Select the desired text size
Folklore of the Santal Parganas by Cecil Henry Bompas.
Start of Story
Age Rating 8 to 10.
Once upon a time there were two brothers Chote and Mote; they were
poor but very industrious and they got tired of working as hired
labourers in their own village so they decided to try their luck
elsewhere. They went to a distant village and Chote took service
with an oilman and Mote with a potter on a yearly agreement. Chote
had to drive the oil mill in the morning and then after having his
dinner to feed the mill bullock and take it out to graze. But the
bullock having had a good meal of oilcake would not settle down to
graze alone but kept running after all the herds of cattle it saw,
and Chote had to spend his whole time running after it till he was
worn out and he was very soon sorry that he had taken up such hard
service; and was quite resolved not to stay on after his year was up.
Mote was no better off; the potter overworked him, making him carry
water and dig earth from morn to night and for all he did he got
nothing but abuse.
One day the brothers, met and Mote asked Chote how he was getting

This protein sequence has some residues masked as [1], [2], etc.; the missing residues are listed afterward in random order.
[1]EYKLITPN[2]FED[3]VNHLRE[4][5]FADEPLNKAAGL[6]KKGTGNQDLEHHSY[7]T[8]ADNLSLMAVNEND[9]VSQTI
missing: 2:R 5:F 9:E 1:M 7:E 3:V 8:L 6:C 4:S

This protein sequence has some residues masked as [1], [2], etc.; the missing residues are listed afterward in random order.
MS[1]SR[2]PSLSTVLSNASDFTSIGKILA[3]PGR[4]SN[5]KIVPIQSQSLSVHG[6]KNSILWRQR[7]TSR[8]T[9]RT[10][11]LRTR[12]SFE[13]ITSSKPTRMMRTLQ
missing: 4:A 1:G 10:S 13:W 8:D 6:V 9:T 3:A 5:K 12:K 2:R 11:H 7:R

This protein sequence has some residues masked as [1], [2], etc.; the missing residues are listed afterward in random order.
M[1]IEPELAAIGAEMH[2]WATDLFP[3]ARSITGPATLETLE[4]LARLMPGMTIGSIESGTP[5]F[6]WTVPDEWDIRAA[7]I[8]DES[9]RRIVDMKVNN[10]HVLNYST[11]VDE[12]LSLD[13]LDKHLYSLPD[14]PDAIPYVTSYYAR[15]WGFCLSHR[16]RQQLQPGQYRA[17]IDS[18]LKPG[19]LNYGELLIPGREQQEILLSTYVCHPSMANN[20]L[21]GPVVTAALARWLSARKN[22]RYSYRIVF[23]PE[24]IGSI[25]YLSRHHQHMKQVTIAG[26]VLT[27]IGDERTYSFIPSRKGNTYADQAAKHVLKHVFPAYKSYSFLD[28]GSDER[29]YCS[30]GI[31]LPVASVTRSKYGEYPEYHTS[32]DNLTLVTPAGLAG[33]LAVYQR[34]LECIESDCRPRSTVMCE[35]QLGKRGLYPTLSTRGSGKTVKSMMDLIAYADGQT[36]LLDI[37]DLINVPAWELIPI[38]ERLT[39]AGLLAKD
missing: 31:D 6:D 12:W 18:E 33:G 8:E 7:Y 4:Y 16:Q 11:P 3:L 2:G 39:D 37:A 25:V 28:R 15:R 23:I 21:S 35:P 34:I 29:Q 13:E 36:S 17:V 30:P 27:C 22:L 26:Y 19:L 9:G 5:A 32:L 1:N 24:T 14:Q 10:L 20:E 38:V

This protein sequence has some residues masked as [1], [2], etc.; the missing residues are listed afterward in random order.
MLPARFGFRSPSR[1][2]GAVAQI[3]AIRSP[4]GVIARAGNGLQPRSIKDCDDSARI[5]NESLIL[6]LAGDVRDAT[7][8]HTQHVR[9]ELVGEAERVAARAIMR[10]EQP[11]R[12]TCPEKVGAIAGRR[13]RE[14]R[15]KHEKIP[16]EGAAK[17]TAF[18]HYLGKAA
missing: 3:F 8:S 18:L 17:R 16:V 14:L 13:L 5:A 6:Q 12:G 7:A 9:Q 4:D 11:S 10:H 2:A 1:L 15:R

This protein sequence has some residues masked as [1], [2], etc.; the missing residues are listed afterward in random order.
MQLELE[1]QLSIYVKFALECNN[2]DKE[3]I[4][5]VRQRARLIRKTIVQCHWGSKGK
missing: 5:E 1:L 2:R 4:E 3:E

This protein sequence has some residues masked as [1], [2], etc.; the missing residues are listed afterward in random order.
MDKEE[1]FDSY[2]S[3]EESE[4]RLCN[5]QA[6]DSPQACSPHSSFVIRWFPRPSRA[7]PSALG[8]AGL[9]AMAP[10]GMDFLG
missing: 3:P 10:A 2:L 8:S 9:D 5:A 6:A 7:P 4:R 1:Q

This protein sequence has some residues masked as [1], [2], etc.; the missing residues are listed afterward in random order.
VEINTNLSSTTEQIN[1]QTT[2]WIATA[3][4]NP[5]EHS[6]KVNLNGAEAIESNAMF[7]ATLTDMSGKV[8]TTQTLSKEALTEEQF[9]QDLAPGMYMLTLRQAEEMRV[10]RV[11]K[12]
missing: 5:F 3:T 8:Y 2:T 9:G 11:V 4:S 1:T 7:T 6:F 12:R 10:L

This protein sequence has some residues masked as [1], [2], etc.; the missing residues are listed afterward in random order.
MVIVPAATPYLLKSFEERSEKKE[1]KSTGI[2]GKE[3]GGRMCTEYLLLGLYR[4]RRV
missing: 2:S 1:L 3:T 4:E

on. Chote answered "Oh I have got a capital place; all the morning
I sit at my ease on the oil mill, then I have a good dinner and take
the bullock out to graze and as it has had a good meal of oilcake it
lies down without giving any trouble and I sit in the shade and enjoy
myself." Then Mote said "I am pretty lucky too. I have to fetch three
or four pots of water, then I have my dinner and a rest and then I
have to dig earth and knead it. Still I cannot say that I have so
little work as you; will you change with me for three or four days,
so that I may have a rest?"
Chote gladly agreed and each brother thought that he had got the better
of the other. In the morning while Mote was driving the oil mill he
was very pleased with his new job and when he had to take the bullock
out to graze he took a bedstead with him to lie on. But directly the
bullock got outside the village it rushed off bellowing towards some
other cattle and Mote had to run after it with his bedstead on his
head, and all the afternoon the bullock kept him running about till
he was worn out.
Meanwhile Chote was no better off; his unaccustomed shoulders were
quite bruised with constantly carrying water. At the potter's house
was a custard apple tree and it was believed that there was money
buried at the foot of the tree; so as Chote was a stranger, the
potter told him to water the earth by the tree to soften it, as it
was to be used for pottery. Chote softened the earth and dug it and
as he dug he uncovered pots of rupees; so he covered them up again
and dug the earth elsewhere. And at evening he went and proposed to
Mote to run away with the money. So at midnight, they went and dug it
up and ran off home. As they were not pursued, they felt safe after
a month or two, so they spent the money in buying land and cattle,
and their cultivation prospered, and they became quickly rich.